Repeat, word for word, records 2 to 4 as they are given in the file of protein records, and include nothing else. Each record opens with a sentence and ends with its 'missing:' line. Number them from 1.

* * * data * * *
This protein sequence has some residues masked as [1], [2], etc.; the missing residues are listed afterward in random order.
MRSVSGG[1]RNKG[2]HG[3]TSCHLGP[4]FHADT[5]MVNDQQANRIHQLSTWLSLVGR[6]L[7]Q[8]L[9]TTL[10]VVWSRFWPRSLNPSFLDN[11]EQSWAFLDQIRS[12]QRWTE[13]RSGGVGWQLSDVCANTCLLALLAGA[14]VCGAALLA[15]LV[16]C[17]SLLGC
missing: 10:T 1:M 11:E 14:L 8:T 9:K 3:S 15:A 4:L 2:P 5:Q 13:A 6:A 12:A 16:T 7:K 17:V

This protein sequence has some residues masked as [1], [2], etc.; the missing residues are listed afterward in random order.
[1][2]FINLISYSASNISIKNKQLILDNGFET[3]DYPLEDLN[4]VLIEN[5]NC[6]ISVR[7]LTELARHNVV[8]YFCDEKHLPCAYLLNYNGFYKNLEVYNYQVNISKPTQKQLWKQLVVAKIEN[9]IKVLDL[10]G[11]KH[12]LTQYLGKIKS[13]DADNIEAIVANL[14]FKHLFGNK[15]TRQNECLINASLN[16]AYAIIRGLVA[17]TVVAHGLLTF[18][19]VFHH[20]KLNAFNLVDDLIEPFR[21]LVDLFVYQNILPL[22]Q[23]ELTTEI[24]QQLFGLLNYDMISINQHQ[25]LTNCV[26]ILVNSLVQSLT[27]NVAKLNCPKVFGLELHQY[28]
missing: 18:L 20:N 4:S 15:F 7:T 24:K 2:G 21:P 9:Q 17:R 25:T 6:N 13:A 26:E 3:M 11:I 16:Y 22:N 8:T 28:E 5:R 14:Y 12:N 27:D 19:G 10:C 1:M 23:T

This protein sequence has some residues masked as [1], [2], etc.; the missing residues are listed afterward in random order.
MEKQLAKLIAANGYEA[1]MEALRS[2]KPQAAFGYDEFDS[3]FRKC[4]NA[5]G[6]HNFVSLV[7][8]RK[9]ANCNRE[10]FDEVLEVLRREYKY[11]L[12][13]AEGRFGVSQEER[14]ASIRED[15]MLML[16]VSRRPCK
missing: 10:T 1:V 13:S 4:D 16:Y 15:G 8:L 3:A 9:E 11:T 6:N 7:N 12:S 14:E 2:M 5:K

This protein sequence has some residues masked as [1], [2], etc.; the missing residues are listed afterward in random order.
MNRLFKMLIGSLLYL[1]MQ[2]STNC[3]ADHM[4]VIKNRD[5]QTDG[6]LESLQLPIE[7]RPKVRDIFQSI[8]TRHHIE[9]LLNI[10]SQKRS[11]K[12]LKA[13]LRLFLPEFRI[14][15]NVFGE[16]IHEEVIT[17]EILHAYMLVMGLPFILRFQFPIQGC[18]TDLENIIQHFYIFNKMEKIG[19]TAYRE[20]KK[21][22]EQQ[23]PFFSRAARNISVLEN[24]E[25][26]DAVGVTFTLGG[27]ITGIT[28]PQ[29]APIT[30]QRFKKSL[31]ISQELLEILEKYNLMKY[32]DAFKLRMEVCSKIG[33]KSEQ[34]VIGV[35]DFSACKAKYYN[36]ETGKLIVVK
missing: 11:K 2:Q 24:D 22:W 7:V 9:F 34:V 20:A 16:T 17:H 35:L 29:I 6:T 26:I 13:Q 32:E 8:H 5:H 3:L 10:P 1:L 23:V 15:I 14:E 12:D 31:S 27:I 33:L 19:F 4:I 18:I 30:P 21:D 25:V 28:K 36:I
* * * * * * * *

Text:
This protein sequence has some residues masked as [1], [2], etc.; the missing residues are listed afterward in random order.
[1][2]FINLISYSASNISIKNKQLILDNGFET[3]DYPLEDLN[4]VLIEN[5]NC[6]ISVR[7]LTELARHNVV[8]YFCDEKHLPCAYLLNYNGFYKNLEVYNYQVNISKPTQKQLWKQLVVAKIEN[9]IKVLDL[10]G[11]KH[12]LTQYLGKIKS[13]DADNIEAIVANL[14]FKHLFGNK[15]TRQNECLINASLN[16]AYAIIRGLVA[17]TVVAHGLLTF[18][19]VFHH[20]KLNAFNLVDDLIEPFR[21]LVDLFVYQNILPL[22]Q[23]ELTTEI[24]QQLFGLLNYDMISINQHQ[25]LTNCV[26]ILVNSLVQSLT[27]NVAKLNCPKVFGLELHQY[28]
missing: 18:L 20:N 4:S 15:F 7:T 24:K 2:G 21:P 9:Q 17:R 25:T 6:N 13:A 26:E 3:M 11:I 16:Y 22:N 8:T 28:E 5:R 14:Y 12:N 27:D 19:G 10:C 1:M 23:T

This protein sequence has some residues masked as [1], [2], etc.; the missing residues are listed afterward in random order.
MEKQLAKLIAANGYEA[1]MEALRS[2]KPQAAFGYDEFDS[3]FRKC[4]NA[5]G[6]HNFVSLV[7][8]RK[9]ANCNRE[10]FDEVLEVLRREYKY[11]L[12][13]AEGRFGVSQEER[14]ASIRED[15]MLML[16]VSRRPCK
missing: 10:T 1:V 13:S 4:D 16:Y 15:G 8:L 3:A 9:E 11:T 6:N 7:N 12:S 14:E 2:M 5:K

This protein sequence has some residues masked as [1], [2], etc.; the missing residues are listed afterward in random order.
MNRLFKMLIGSLLYL[1]MQ[2]STNC[3]ADHM[4]VIKNRD[5]QTDG[6]LESLQLPIE[7]RPKVRDIFQSI[8]TRHHIE[9]LLNI[10]SQKRS[11]K[12]LKA[13]LRLFLPEFRI[14][15]NVFGE[16]IHEEVIT[17]EILHAYMLVMGLPFILRFQFPIQGC[18]TDLENIIQHFYIFNKMEKIG[19]TAYRE[20]KK[21][22]EQQ[23]PFFSRAARNISVLEN[24]E[25][26]DAVGVTFTLGG[27]ITGIT[28]PQ[29]APIT[30]QRFKKSL[31]ISQELLEILEKYNLMKY[32]DAFKLRMEVCSKIG[33]KSEQ[34]VIGV[35]DFSACKAKYYN[36]ETGKLIVVK
missing: 11:K 2:Q 24:D 22:W 7:V 9:F 34:V 20:A 16:T 17:H 35:L 29:I 6:T 26:I 13:Q 32:E 8:H 5:H 3:L 10:P 1:L 23:V 15:I 14:E 12:D 31:S 27:I 33:L 19:F 4:I 18:I 30:P 21:D 25:V 28:K 36:I